What’s the most important thing to know about home inspections? They’re all about safety. Yes, the inspector is going to examine the house from top to bottom, assess its overall condition, and alert the buyer to any potential issues. That’s all true and important. But far and away, the most critical question the inspector tries to answer is this one: Is this home safe?
With that in mind, it shouldn’t surprise you that the electrical system will be a significant focus during the inspection of your home prior to closing. Problems with electrical systems are the 4th leading cause of residential fires in the United States; making sure your home’s electrical system is safe and up to code is something your potential buyer wants to know. And, if your home is over 40 years old, has had a major renovation, or you’ve installed big new appliances, you can expect electrical issues to get extra attention.
What Do Inspectors Look at?
No two inspections are ever exactly alike, but in general terms, you can expect a residential electrical inspection in Philadelphia, PA, to include examination of the following:
- Service panels, subpanels, circuit breakers, or fuse boxes. Inspectors look inside to make certain nothing is humming or hot. They also check for loose wires, wires that are the wrong gauge, and main breakers that are the wrong size.
- Outlets: Inspectors use a multimeter to check outlets, voltage, and ground wires.
- Light switches and fixtures: Inspectors test switches and fixtures to make sure they function properly and safely.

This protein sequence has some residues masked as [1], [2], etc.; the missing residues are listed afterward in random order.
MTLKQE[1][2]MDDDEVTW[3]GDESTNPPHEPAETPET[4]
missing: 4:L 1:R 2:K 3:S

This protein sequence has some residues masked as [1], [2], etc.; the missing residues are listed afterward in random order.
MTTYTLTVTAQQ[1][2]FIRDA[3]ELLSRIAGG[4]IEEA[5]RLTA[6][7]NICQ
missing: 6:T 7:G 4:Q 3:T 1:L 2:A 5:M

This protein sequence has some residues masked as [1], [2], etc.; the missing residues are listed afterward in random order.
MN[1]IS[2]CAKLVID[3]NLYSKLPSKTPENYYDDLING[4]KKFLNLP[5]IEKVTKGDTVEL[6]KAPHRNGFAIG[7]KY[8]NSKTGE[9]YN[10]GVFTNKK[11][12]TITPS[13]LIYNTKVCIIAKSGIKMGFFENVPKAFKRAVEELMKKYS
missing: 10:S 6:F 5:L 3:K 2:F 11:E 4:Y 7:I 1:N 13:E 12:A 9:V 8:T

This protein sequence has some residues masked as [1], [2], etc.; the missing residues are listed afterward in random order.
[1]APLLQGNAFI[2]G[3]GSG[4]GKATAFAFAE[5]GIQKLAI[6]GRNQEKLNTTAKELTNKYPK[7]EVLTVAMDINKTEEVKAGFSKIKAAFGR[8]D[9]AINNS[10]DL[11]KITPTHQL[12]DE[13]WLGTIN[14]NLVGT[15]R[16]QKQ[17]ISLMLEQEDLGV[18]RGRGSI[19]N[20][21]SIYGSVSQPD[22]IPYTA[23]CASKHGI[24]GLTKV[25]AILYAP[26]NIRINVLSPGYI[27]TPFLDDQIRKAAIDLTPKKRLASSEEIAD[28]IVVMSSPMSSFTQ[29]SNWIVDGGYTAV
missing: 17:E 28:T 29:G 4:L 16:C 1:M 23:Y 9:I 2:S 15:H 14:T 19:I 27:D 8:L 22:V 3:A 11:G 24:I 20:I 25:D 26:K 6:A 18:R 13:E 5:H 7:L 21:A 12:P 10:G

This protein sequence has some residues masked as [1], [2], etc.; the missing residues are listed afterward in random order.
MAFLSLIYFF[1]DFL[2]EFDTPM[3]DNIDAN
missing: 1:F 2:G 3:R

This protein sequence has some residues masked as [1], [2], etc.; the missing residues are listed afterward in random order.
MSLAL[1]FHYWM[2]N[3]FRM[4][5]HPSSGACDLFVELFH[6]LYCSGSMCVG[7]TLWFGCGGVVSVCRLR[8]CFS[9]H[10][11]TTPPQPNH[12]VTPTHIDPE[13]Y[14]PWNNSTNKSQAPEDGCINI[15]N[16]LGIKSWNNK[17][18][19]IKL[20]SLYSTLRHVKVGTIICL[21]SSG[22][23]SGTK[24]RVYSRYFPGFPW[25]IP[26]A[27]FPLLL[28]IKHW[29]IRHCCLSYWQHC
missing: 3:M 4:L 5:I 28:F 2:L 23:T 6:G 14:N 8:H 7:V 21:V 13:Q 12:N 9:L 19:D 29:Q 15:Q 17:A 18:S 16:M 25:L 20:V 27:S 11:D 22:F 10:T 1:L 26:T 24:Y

- GFCI circuits and AFCIs: Inspectors will note the absence of GFCIs and AFCIs, safety features that interrupt the circuit an electric arc is detected, and protect from fire or electrocution.
- Wiring: Inspectors take a look at exposed wiring (not hidden in walls) and identify the type and quality of the wiring
What Types of Problems Do Inspectors Commonly Find?
Your electrical system is complicated, and it’s not uncommon for inspectors to uncover problems. Some of the most common issues found during inspections include the following:
- Exposed wiring and splices
- Ungrounded three-prong plugs
- Painted outlets
- Reversed polarity in outlets
- Improperly modified electrical panels
- No GFCI protection
What Fixes Will You Be Required to Make Prior to Closing?
The truth is, everything is negotiable. However, if safety is an issue, you’re very likely to be on the hook for repairs. Here are some issues you should be prepared to address:
- Faulty wiring
- Missing GCFIs
- Other significant safety issues
The Bottom Line
A good strategy is to address known issues with your electrical system prior to listing your home. The fewer red flags that show up during the inspection, the smoother the sale process will be.